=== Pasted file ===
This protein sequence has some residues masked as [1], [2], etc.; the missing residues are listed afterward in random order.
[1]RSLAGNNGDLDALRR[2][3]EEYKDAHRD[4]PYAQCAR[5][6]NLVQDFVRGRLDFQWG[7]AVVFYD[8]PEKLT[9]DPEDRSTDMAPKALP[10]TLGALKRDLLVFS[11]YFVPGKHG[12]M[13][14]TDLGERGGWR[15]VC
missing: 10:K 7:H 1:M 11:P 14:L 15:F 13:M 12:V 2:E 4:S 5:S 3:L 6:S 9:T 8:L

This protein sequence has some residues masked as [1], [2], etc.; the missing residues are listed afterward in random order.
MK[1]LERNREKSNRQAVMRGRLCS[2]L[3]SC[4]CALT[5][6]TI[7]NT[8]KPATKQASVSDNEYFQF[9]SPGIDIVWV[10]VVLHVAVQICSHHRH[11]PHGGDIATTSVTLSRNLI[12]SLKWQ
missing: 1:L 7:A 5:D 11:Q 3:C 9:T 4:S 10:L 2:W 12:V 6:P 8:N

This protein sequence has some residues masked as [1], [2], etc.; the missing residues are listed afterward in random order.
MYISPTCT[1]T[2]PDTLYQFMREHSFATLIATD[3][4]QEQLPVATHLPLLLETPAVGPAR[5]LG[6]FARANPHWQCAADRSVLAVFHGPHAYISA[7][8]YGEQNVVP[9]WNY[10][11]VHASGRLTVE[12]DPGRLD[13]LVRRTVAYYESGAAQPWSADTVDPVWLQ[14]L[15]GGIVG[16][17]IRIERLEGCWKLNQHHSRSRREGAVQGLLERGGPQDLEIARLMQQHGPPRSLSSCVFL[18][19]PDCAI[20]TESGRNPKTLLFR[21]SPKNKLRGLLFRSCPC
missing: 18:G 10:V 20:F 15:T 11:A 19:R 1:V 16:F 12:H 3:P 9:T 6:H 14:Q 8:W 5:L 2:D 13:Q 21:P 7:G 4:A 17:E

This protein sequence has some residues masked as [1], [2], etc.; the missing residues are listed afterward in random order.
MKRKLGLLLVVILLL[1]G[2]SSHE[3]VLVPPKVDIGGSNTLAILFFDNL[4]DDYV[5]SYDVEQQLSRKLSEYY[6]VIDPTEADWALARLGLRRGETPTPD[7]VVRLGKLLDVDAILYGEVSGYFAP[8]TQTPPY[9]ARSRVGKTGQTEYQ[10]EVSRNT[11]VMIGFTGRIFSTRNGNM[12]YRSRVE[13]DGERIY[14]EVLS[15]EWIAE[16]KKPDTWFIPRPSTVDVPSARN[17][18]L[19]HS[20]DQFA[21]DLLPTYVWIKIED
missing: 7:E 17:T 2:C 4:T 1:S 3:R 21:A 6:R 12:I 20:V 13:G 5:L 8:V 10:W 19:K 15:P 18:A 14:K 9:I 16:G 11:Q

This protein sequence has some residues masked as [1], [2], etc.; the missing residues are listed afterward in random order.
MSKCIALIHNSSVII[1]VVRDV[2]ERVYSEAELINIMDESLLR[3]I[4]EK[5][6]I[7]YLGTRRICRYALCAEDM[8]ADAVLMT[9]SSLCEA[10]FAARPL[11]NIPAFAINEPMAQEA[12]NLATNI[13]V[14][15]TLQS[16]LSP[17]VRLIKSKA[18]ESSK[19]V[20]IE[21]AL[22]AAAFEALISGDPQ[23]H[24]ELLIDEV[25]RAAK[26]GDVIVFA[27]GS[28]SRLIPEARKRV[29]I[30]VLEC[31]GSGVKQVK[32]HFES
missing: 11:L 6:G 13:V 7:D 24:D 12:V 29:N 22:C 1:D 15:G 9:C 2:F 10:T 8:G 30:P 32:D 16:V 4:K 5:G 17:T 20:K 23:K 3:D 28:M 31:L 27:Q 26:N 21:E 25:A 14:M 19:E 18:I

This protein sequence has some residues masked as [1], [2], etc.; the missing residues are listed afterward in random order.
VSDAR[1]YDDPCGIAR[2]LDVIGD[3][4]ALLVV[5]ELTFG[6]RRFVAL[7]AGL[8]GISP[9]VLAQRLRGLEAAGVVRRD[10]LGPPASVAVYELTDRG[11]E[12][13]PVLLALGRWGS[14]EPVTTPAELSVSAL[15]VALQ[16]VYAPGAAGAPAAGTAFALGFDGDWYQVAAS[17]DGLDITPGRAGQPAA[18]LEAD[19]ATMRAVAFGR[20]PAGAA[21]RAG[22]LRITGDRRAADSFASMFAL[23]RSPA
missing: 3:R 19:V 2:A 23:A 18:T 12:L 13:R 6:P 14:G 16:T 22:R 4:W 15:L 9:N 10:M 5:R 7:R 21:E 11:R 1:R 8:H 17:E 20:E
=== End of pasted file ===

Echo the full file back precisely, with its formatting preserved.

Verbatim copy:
This protein sequence has some residues masked as [1], [2], etc.; the missing residues are listed afterward in random order.
[1]RSLAGNNGDLDALRR[2][3]EEYKDAHRD[4]PYAQCAR[5][6]NLVQDFVRGRLDFQWG[7]AVVFYD[8]PEKLT[9]DPEDRSTDMAPKALP[10]TLGALKRDLLVFS[11]YFVPGKHG[12]M[13][14]TDLGERGGWR[15]VC
missing: 10:K 7:H 1:M 11:P 14:L 15:F 13:M 12:V 2:E 4:S 5:S 3:L 6:S 9:T 8:L

This protein sequence has some residues masked as [1], [2], etc.; the missing residues are listed afterward in random order.
MK[1]LERNREKSNRQAVMRGRLCS[2]L[3]SC[4]CALT[5][6]TI[7]NT[8]KPATKQASVSDNEYFQF[9]SPGIDIVWV[10]VVLHVAVQICSHHRH[11]PHGGDIATTSVTLSRNLI[12]SLKWQ
missing: 1:L 7:A 5:D 11:Q 3:C 9:T 4:S 10:L 2:W 12:V 6:P 8:N

This protein sequence has some residues masked as [1], [2], etc.; the missing residues are listed afterward in random order.
MYISPTCT[1]T[2]PDTLYQFMREHSFATLIATD[3][4]QEQLPVATHLPLLLETPAVGPAR[5]LG[6]FARANPHWQCAADRSVLAVFHGPHAYISA[7][8]YGEQNVVP[9]WNY[10][11]VHASGRLTVE[12]DPGRLD[13]LVRRTVAYYESGAAQPWSADTVDPVWLQ[14]L[15]GGIVG[16][17]IRIERLEGCWKLNQHHSRSRREGAVQGLLERGGPQDLEIARLMQQHGPPRSLSSCVFL[18][19]PDCAI[20]TESGRNPKTLLFR[21]SPKNKLRGLLFRSCPC
missing: 18:G 10:V 20:F 15:T 11:A 19:R 1:V 16:F 12:H 3:P 9:T 6:H 14:Q 8:W 5:L 2:D 13:Q 21:P 7:G 4:A 17:E

This protein sequence has some residues masked as [1], [2], etc.; the missing residues are listed afterward in random order.
MKRKLGLLLVVILLL[1]G[2]SSHE[3]VLVPPKVDIGGSNTLAILFFDNL[4]DDYV[5]SYDVEQQLSRKLSEYY[6]VIDPTEADWALARLGLRRGETPTPD[7]VVRLGKLLDVDAILYGEVSGYFAP[8]TQTPPY[9]ARSRVGKTGQTEYQ[10]EVSRNT[11]VMIGFTGRIFSTRNGNM[12]YRSRVE[13]DGERIY[14]EVLS[15]EWIAE[16]KKPDTWFIPRPSTVDVPSARN[17][18]L[19]HS[20]DQFA[21]DLLPTYVWIKIED
missing: 7:E 17:T 2:C 4:T 1:S 3:R 21:A 6:R 12:I 20:V 13:G 5:L 8:V 10:W 19:K 15:P 18:A 14:K 9:I 16:G 11:Q

This protein sequence has some residues masked as [1], [2], etc.; the missing residues are listed afterward in random order.
MSKCIALIHNSSVII[1]VVRDV[2]ERVYSEAELINIMDESLLR[3]I[4]EK[5][6]I[7]YLGTRRICRYALCAEDM[8]ADAVLMT[9]SSLCEA[10]FAARPL[11]NIPAFAINEPMAQEA[12]NLATNI[13]V[14][15]TLQS[16]LSP[17]VRLIKSKA[18]ESSK[19]V[20]IE[21]AL[22]AAAFEALISGDPQ[23]H[24]ELLIDEV[25]RAAK[26]GDVIVFA[27]GS[28]SRLIPEARKRV[29]I[30]VLEC[31]GSGVKQVK[32]HFES
missing: 11:L 6:G 13:V 7:D 24:D 12:V 29:N 22:C 1:D 15:G 9:C 2:F 10:T 8:G 30:P 32:D 16:V 4:K 5:G 17:T 20:K 23:K 3:D 28:M 31:L 27:Q 26:N 21:E 25:A 14:M 19:E 18:I

This protein sequence has some residues masked as [1], [2], etc.; the missing residues are listed afterward in random order.
VSDAR[1]YDDPCGIAR[2]LDVIGD[3][4]ALLVV[5]ELTFG[6]RRFVAL[7]AGL[8]GISP[9]VLAQRLRGLEAAGVVRRD[10]LGPPASVAVYELTDRG[11]E[12][13]PVLLALGRWGS[14]EPVTTPAELSVSAL[15]VALQ[16]VYAPGAAGAPAAGTAFALGFDGDWYQVAAS[17]DGLDITPGRAGQPAA[18]LEAD[19]ATMRAVAFGR[20]PAGAA[21]RAG[22]LRITGDRRAADSFASMFAL[23]RSPA
missing: 3:R 19:V 2:A 23:A 18:T 12:L 13:R 6:P 14:G 16:T 22:R 4:W 15:L 9:N 10:M 5:R 7:R 21:E 11:R 1:R 8:H 17:E 20:E